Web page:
Which brings us to the other forces behind the new Employment Act:


‘There were 12,000 registered lobbyists whispering in the ears

of US members of Congress federal agencies

to obtain the desires of their corporate masters.

In 2022 total federal lobbying expenditures reached $4.1billion

The US Chamber of Commerce – which counts companies

like JPMorgan Chase, Alphabet (Google) & Chevron

among its members – spent $79.4million.’

(see ee Finance)


This generous US Chamber of Commerce (AmCham)’s Colombo toady this week had Shan Yahampath (who ee mistakenly called a Minister last week) ‘conduct a symposium’ (costing Rs6,500 a ticket). Yahampath was ‘Decoding Sri Lanka’s Proposed Labour Reforms’ and its ’34 pivotal amendments’, for US corporate interests at the ‘Goodies Board Room’ of a Colombo speakeasy. Yahampath, accused of complicity in trafficking ‘goodies’, (see ee Comments), is not only an ‘advisor to Minister on International Relations’, but also ‘private secretary’ to the Minister of Labour & Foreign Employment. The US Chamber’s invitation appropriately describes the event with such colonial Columbian tropes as ‘navigate’, ‘explore’ & ‘discover’… Goody goody for them!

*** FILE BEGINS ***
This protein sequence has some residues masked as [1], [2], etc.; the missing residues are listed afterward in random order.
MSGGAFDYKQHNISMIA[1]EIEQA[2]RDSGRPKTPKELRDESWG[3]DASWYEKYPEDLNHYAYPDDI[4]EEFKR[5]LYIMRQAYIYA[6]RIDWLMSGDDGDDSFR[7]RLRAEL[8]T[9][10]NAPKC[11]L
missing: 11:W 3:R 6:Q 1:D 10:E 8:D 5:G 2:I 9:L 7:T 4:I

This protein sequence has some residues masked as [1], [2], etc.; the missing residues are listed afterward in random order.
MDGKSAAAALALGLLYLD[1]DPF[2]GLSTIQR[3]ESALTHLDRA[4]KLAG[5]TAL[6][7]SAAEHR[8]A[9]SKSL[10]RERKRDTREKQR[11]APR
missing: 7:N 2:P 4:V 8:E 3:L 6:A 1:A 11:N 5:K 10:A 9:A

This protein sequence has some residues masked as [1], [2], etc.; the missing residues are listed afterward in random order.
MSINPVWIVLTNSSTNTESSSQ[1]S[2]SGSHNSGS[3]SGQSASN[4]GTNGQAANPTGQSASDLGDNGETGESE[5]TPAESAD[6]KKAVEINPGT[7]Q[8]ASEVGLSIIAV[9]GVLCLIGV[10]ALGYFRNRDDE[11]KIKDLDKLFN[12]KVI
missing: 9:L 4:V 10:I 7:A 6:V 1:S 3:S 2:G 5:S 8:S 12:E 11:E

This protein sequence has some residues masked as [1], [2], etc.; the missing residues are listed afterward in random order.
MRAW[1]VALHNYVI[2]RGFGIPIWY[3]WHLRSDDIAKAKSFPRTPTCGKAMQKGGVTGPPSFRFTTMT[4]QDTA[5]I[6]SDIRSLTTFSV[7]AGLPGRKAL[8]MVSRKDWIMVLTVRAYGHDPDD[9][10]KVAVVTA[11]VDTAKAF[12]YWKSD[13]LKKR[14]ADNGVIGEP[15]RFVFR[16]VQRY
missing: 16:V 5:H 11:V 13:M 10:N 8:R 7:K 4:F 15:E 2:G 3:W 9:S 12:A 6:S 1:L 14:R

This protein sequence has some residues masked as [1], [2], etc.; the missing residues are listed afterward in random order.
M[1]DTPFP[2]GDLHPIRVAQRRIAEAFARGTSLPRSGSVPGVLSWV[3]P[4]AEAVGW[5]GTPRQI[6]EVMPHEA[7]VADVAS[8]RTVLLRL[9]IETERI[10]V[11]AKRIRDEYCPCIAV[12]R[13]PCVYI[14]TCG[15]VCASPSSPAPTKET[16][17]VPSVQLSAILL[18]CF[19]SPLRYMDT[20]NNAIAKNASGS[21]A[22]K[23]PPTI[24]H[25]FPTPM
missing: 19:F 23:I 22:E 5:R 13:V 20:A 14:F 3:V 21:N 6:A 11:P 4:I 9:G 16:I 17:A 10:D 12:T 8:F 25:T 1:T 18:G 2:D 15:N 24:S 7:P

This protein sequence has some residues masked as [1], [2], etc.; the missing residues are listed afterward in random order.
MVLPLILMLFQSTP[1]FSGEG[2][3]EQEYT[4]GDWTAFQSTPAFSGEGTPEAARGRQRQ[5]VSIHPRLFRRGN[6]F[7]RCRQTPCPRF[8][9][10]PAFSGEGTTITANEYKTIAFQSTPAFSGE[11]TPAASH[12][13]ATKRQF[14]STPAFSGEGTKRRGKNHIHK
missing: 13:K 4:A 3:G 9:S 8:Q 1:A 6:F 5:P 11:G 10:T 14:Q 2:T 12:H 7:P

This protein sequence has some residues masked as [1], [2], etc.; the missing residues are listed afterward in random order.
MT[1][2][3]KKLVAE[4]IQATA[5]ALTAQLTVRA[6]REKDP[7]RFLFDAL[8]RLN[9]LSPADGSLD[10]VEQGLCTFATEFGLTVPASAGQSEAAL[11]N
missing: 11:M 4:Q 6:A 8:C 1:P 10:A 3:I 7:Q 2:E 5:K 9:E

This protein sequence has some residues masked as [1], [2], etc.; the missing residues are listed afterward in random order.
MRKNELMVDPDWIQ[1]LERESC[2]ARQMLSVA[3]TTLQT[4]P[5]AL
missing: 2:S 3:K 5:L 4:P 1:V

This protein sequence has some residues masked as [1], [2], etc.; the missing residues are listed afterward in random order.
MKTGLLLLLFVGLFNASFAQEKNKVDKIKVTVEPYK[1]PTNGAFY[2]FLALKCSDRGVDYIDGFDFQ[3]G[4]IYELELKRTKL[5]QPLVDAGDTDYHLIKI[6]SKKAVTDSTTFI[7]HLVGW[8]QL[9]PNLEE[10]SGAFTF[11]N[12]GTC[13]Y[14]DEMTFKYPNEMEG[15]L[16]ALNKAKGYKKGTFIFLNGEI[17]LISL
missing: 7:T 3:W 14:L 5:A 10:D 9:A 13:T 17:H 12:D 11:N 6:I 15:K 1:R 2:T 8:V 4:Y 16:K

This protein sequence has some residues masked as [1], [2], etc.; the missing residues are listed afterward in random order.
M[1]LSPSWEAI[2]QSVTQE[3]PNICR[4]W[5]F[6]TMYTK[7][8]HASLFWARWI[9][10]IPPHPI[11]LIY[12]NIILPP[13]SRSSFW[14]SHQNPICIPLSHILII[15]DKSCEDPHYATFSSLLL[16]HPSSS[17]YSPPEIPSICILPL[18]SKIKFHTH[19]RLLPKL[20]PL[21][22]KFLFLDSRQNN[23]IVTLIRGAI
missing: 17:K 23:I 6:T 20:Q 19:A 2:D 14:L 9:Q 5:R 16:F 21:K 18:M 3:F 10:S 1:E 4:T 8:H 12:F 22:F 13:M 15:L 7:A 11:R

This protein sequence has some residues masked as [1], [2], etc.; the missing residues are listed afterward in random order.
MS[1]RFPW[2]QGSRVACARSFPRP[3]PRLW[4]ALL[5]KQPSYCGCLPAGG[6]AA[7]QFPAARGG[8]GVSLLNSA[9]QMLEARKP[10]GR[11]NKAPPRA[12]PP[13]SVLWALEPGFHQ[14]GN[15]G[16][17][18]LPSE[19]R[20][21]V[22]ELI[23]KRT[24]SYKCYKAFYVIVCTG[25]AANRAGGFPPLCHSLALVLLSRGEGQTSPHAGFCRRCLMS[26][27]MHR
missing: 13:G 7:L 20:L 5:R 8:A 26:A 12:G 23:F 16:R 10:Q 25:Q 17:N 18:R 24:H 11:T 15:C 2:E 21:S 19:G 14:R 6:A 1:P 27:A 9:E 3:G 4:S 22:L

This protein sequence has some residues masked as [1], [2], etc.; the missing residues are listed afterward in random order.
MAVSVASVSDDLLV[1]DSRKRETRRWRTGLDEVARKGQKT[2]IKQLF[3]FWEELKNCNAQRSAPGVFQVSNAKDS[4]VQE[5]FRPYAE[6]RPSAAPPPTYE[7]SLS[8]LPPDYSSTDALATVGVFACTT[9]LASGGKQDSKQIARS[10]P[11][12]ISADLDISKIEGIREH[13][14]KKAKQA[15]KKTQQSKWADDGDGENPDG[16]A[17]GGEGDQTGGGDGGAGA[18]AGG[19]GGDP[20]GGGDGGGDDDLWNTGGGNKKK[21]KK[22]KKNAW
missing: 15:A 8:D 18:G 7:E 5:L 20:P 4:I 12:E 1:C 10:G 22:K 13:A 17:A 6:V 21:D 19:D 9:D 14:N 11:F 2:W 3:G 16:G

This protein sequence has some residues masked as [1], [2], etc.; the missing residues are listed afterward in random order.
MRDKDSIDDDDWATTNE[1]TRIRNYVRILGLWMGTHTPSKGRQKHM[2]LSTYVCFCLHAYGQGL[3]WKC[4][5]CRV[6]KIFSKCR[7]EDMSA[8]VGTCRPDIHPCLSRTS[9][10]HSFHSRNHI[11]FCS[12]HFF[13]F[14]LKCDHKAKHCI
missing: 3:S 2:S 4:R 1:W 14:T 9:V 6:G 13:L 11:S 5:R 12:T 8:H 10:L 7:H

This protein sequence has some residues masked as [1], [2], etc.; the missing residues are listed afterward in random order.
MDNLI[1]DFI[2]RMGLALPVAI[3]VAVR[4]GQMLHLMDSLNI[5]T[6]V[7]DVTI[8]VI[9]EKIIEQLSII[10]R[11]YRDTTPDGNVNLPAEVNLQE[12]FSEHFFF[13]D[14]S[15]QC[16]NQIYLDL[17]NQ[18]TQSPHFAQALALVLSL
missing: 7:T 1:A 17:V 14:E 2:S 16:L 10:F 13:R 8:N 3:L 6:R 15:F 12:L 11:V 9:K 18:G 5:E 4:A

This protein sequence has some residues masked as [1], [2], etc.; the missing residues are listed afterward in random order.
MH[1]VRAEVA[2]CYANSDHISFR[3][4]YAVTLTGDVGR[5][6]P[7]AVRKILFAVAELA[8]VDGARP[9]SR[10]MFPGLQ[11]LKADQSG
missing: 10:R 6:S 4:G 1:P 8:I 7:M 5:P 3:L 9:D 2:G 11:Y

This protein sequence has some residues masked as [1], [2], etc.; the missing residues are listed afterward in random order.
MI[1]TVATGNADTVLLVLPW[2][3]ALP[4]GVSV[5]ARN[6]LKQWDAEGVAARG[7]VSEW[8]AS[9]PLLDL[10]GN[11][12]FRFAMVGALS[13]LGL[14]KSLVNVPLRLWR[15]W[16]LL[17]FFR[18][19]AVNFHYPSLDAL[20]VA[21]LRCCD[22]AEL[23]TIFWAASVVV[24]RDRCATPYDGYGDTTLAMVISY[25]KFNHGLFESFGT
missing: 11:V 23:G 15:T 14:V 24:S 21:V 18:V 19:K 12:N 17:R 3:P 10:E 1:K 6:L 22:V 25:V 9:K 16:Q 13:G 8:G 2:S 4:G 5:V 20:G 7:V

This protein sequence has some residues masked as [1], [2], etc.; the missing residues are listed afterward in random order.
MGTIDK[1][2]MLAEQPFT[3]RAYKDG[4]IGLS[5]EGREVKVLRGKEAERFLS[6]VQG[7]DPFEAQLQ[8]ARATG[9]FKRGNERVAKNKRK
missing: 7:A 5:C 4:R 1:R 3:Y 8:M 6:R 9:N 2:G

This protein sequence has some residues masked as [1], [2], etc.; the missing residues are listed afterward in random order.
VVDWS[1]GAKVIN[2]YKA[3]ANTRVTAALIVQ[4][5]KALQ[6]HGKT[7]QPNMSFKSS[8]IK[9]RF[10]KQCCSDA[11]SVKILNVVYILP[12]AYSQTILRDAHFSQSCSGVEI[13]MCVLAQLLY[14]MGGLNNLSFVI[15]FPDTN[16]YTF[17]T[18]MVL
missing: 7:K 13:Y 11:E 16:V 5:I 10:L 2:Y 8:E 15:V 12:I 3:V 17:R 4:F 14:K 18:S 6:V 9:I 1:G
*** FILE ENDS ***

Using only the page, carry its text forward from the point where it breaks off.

We know well what transpired post-Columbus… for which the USA recently ‘gave thanks’ again for their mass murder & robbery of those Americas. Indeed, even as the world is supposed to forget and concoct what they are giving thanks for, Gaza tells us clearly what their Thanksgivings are all about!